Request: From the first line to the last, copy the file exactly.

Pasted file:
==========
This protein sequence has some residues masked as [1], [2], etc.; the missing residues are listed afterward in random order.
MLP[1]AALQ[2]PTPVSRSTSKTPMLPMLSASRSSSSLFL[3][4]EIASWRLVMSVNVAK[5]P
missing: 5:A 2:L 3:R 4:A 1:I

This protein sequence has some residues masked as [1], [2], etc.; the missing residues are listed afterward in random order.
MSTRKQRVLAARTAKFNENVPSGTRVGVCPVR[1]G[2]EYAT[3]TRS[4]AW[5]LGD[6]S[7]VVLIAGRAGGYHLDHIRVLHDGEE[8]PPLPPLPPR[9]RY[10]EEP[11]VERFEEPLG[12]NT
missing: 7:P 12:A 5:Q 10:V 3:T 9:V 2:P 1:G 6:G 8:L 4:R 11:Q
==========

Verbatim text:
This protein sequence has some residues masked as [1], [2], etc.; the missing residues are listed afterward in random order.
MLP[1]AALQ[2]PTPVSRSTSKTPMLPMLSASRSSSSLFL[3][4]EIASWRLVMSVNVAK[5]P
missing: 5:A 2:L 3:R 4:A 1:I

This protein sequence has some residues masked as [1], [2], etc.; the missing residues are listed afterward in random order.
MSTRKQRVLAARTAKFNENVPSGTRVGVCPVR[1]G[2]EYAT[3]TRS[4]AW[5]LGD[6]S[7]VVLIAGRAGGYHLDHIRVLHDGEE[8]PPLPPLPPR[9]RY[10]EEP[11]VERFEEPLG[12]NT
missing: 7:P 12:A 5:Q 10:V 3:T 9:V 2:P 1:G 6:G 8:L 4:R 11:Q